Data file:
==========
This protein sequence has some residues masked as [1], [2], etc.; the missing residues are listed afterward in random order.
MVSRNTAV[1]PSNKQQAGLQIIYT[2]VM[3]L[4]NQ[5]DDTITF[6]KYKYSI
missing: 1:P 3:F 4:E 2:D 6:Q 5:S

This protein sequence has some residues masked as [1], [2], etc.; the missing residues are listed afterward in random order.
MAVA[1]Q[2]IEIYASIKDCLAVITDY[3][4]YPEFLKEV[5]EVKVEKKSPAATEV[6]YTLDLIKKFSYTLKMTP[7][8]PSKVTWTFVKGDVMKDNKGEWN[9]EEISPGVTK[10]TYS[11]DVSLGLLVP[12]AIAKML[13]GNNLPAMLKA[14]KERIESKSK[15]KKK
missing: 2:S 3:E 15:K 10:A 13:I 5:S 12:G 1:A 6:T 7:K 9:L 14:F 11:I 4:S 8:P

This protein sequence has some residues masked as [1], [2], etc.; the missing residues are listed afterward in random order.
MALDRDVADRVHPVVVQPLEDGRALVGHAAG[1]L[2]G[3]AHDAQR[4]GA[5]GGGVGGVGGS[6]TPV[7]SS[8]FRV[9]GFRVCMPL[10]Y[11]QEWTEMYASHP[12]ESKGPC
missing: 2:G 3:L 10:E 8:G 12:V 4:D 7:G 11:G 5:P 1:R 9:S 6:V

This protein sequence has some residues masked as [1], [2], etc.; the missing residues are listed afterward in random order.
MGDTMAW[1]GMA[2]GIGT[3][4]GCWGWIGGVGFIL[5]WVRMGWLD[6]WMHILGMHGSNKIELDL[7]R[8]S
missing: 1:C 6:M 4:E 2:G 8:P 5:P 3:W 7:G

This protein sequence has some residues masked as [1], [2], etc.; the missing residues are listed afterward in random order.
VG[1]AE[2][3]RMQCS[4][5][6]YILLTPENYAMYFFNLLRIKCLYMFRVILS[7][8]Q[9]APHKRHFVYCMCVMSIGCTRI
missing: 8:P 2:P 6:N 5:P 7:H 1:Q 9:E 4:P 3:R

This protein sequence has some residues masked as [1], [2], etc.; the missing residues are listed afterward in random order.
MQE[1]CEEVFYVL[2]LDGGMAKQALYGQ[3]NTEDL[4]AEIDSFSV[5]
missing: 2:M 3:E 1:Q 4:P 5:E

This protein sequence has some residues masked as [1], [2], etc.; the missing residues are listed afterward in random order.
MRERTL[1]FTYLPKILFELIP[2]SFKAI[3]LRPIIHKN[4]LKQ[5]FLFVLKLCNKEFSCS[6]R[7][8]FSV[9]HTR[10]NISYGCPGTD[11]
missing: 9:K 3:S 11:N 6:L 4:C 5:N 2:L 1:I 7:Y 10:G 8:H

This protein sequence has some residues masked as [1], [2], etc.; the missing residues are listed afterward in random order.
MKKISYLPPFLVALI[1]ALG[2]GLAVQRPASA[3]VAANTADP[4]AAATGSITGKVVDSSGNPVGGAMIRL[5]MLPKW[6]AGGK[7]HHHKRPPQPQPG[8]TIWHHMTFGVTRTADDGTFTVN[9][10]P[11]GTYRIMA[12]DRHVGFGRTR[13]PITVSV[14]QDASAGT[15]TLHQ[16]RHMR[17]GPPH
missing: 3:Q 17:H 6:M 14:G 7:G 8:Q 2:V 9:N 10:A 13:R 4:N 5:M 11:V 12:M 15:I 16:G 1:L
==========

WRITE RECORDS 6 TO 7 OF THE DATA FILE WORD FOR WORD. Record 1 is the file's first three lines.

This protein sequence has some residues masked as [1], [2], etc.; the missing residues are listed afterward in random order.
MQE[1]CEEVFYVL[2]LDGGMAKQALYGQ[3]NTEDL[4]AEIDSFSV[5]
missing: 2:M 3:E 1:Q 4:P 5:E

This protein sequence has some residues masked as [1], [2], etc.; the missing residues are listed afterward in random order.
MRERTL[1]FTYLPKILFELIP[2]SFKAI[3]LRPIIHKN[4]LKQ[5]FLFVLKLCNKEFSCS[6]R[7][8]FSV[9]HTR[10]NISYGCPGTD[11]
missing: 9:K 3:S 11:N 6:L 4:C 5:N 2:L 1:I 7:Y 10:G 8:H